572

572

SUPREME COURT REPORTS ANNOTATED


Navarra vs. Planters Development Bank

terms agreed upon in the contract, culminating in the extinguishment


4
thereof.
A negotiation is formally initiated by an offer which should be
certain with respect to both the object and the cause or consideration
of the envisioned contract. In order to produce a contract, there must
be acceptance, which may be express or implied, but it must not
qualify the terms of the offer. The acceptance of an offer must be
unqualied and absolute to perfect the contract. In other words, it
must be identical in all respects with that of the offer so as to
5
produce consent or meeting of the minds.
Here, the Navarras assert that the following exchange of
correspondence between them and Planters Bank constitutes the
offer and acceptance, thus:
Letter dated July 18, 1985 of Jorge Navarra:

This will formalize my request for your kind consideration in allowing my


brother and me to buy back my house and lot and my restaurant building
and lot together with the adjacent road lot.
Since my brother, who is working in Saudi Arabia, has accepted this
arrangement only recently as a result of my urgent offer to him, perhaps it
will be safe for us to set August 31, 1985 as the last day for the payment of a
P300,000.00 downpayment. I hope you will grant us the opportunity to raise
the funds within this period, which includes an allowance for delays.
The purchase price, I understand, will be based on the redemption value
plus accrued interest at the prevailing rate up to the date of our sales
contract. Maybe you can give us a long term payment scheme on the basis
of my brothers annual savings of roughly US$30,000.00 everytime he
comes home for his home leave.
I realize that this is not a regular transaction but I am seeking your favor
to give me a chance to reserve whatever values I can still
_______________
4

Bugatti v. Court of Appeals, G.R. No. 138113, October 17, 2000, 343 SCRA 335.

Swedish Match, AB v. Court of Appeals, G.R. No. 128120, October 20, 2004, 441

SCRA 1.
573

VOL. 527, JULY 12, 2007

573

Navarra vs. Planters Development Bank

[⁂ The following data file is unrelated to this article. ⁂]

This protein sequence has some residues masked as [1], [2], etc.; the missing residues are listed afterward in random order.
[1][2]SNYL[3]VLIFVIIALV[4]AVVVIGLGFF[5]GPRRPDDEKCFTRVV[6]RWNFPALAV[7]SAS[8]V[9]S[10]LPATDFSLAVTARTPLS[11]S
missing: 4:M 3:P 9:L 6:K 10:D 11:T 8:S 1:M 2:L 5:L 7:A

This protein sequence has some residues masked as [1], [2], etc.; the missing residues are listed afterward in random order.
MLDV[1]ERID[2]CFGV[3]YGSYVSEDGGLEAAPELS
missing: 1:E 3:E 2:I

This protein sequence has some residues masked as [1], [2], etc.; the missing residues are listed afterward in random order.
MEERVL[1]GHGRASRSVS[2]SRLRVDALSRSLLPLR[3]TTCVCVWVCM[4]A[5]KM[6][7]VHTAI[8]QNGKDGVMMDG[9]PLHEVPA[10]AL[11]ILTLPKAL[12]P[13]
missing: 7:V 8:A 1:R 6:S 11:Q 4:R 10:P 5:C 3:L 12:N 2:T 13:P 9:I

recover from the properties and to avoid any legal complications that may
arise as a consequence of the total loss of the Balangay lot. I hope that you
will extend to me your favorable action on this grave matter.
Letter dated August 16, 1985 of Planters Bank
Regarding your letter dated July 18, 1985, requesting that we give up to
August 31, 1985 to buy back your house and lot and restaurant and building
subject to a P300,000.00 downpayment on the purchase price, please be
advised that the Collection Committee has agreed to your request.
Please see Mr. Rene Castillo, Head, Acquired Assets Unit, as soon as
possible for the details of the transaction so that they may work on the
necessary documentation. (Emphasis ours)

Given the above, the basic question that comes to mind is: Was the
offer certain and the acceptance absolute enough so as to engender a
meeting of the minds between the parties? Denitely not.
While the foregoing letters indicate the amount of P300,000.00
as down payment, they are, however, completely silent as to how the
succeeding installment payments shall be made. At most, the letters
merely acknowledge that the down payment of P300,000.00 was
agreed upon by the parties. However, this fact cannot lead to the

conclusion that a contract of sale had been perfected. Quite recently,


this Court held that before a valid and binding contract of sale can
exist, the manner of payment of the purchase price must rst be
established since the agreement on the manner of payment goes into
the price such that a disagreement on the6 manner of payment is
tantamount to a failure to agree on the price.
Too, the Navarras letter/offer failed to specify a denite amount
of the purchase price for the sale/repurchase of the
_______________
6

Edrada v. Ramos, G.R. No. 154413, August 31, 2005, 468 SCRA 597.
574

574

SUPREME COURT REPORTS ANNOTATED


Navarra vs. Planters Development Bank

subject properties. It merely stated that the purchase price will be


based on the redemption value plus accrued interest at the prevailing
rate up to the date of the sales contract. The ambiguity of this
statement only bolsters the uncertainty of the Navarras so-called
offer for it leaves much rooms for such questions, as: what is the
redemption value? what prevailing rate of interest shall be followed:
is it the rate stipulated in the loan agreement or the legal rate? when
will the date of the contract of sale be based, shall it be upon the
time of the execution of the deed of sale or upon the time when the
last installment payment shall have been made? To our mind, these
questions need rst to be addressed, discussed and negotiated upon
by the parties before a denite purchase price can be arrived at.
Signicantly, the Navarras wrote in the same letter the following:
Maybe you can give us a long-term payment scheme on the basis of my